110

10

Page

Sect. X. Progress of the Voyage, after leaving the

Society Islands. Christmas Island disco-

vered, and Station of the Ships there.

Boats sent ashore. .Great Success in

catching Turtle. An Eclipse of the Sun

observed., Distress of two Seamen who

had lost their Way. Inscription left in a

Bottle. Account of the Island. Its Soil.

Trees and Plants. Birds. Its Size Form,

Situation. Anchoring Ground,

139

XI. Some Islands discovered. Account of the

Natives of Atooi, who came off to the

Ships, and their. Behaviour on going on

Board. One of them killed. Precautions

used to prevent Intercourse with the Fe-

males. A Watering-place found. Recep-

tion upon landing. Excursion into the

Country. A Morai visited and described.

Graves of the Chiefs, and of the human

Sacrifices, there buried. Another Island,

called Oneeheow, visited.. Ceremonies

performed by the Natives, who

go

the Ships. Reasons for believing that

they are Cannibals. A Party sent ashore,

who remain two Nights. Account of what

passed on landing. The Ships leave the

Islands, and proceed to the North,

148

XII. The Situation of the Islands now discovered.

Their Names. Called the Sandwich Islands.

Atooi described. The Soil. Climate. Vem

getable Productions. Birds, Fish. Do-

mestic Animals. Persons of the lphabit-

ants. Their Disposition. Dress. Orna-

ments. Habitations. Food, Cookery.

Amusements. Manufactures. Working-

tools. Knowledge of Iron accounted for.

Canoes. Agriculture. : Account of one of

their Chiefs. Weapons. Customs agree-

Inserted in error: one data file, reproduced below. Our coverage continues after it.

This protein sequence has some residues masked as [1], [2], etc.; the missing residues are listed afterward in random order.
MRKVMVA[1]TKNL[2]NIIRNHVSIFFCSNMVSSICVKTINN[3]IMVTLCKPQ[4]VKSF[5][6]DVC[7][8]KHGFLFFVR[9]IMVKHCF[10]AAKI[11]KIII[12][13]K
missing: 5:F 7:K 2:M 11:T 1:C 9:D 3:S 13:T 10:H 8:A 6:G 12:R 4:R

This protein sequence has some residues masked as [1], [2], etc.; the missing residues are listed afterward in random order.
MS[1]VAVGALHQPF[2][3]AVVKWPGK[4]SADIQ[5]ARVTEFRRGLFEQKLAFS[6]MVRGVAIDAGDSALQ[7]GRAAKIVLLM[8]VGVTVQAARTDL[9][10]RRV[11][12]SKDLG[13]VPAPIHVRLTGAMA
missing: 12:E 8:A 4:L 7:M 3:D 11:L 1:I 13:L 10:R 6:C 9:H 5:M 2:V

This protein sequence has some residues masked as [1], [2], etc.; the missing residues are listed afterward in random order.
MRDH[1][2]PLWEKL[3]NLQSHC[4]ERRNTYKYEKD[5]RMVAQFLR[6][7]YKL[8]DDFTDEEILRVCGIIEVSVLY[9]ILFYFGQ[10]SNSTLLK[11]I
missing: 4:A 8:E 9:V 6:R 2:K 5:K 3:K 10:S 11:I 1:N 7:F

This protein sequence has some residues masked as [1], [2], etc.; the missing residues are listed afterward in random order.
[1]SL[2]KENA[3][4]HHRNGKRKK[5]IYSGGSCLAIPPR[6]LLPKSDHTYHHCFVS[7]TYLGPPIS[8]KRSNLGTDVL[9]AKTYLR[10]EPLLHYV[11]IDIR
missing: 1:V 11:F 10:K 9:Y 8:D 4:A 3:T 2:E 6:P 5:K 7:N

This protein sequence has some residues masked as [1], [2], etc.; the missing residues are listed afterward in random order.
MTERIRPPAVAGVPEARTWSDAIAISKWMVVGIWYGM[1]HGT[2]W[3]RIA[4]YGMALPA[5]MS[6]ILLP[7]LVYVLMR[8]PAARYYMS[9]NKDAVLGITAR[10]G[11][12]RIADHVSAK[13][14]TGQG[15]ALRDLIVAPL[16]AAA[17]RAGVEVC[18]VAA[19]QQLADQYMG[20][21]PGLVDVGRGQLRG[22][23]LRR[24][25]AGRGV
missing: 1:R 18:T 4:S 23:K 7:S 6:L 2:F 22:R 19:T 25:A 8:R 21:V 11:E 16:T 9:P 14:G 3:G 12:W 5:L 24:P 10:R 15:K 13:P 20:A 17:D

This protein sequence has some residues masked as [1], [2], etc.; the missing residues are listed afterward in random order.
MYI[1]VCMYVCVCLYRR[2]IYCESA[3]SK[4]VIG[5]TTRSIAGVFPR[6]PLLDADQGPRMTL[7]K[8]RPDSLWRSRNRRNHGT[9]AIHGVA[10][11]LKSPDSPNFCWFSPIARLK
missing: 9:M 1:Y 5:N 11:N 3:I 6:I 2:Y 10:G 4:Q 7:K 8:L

ing with those of Tongataboo and Ota-

heite. Their Language the same. Extent

of this Nation throughout the Pacific

Ocean. Reflections on the useful Situa-

tion of the Sandwich Islands,

XIII. Observations made at the Sandwich Islands,

on the Longitude, Variation of the Com-

pass and Tides. Prosecution of the Voy

Page.

age. Remarks on the

Mildness of the Wea.

ther, as far as the Latitude 44° North.

Paucity of Sea Birds, in the Northern He-

misphere. Small Sea Animals described.

Arrival on the Coast of America. Appear.

ance of the Country. Unfavourable Winds

and boisterous Weather. Remarks on

Martin de Aguilar's River, and Juan de

Fuca's pretended Strait. An Inlet disco-

vered, where the Ship's anchor. Behavi-

our of the Natives,

195

CHAP.IV. Transactions amongst the Natives of North Ame-

rica; Discoveries along that Coast and the

Eastern Extremity of Asia, Northward to Icy

Cape; and return Southward to the Sandwich

Islands,

207

Sect. I. The Ships enter the sound, and moor in a

Harbour. Intercourse with the Natives.

Articles brought to barter. Thefts com.

mitted. The Observatories erected, and

Carpenters set to work. Jealousy of the

Inhabitants of the Sound to prevent other

Tribes having Intercourse with the Ships.

Stormy and rainy Weather. Progress

round the Sound. Behaviour of the Na-

tives at their Villages. Their Manner of

drying Fish, &c. Remarkable Visit from

Strangers, and introductory Ceremonies.

A second Visit to one of the Villages.

Leave to cut Grass, purchased. The Ships

sail. Presents given and received at part-

ib.

II. The Name of the Sound, and Directions for

Sailing into it. Account of the adjacent

Country. Weather. Climate. Trees.

Other Vegetable Productions. Quadru-

peds, whose Skins were brought for Sale.

Sea Animals. Description of a Sea-Otter.

Birds. Water Fowl. Fish, Shell-fish, &c.

Reptiles. Insects. Stones, &c. Persons

of the Inhabitants. Their Colour. Com-

mon Dress and Ornaments. Occasional

Dresses, and monstrous Decorations of

wooden Masks. Their general Disposi-

tions. Songs. Musical Instruments. Their

ing,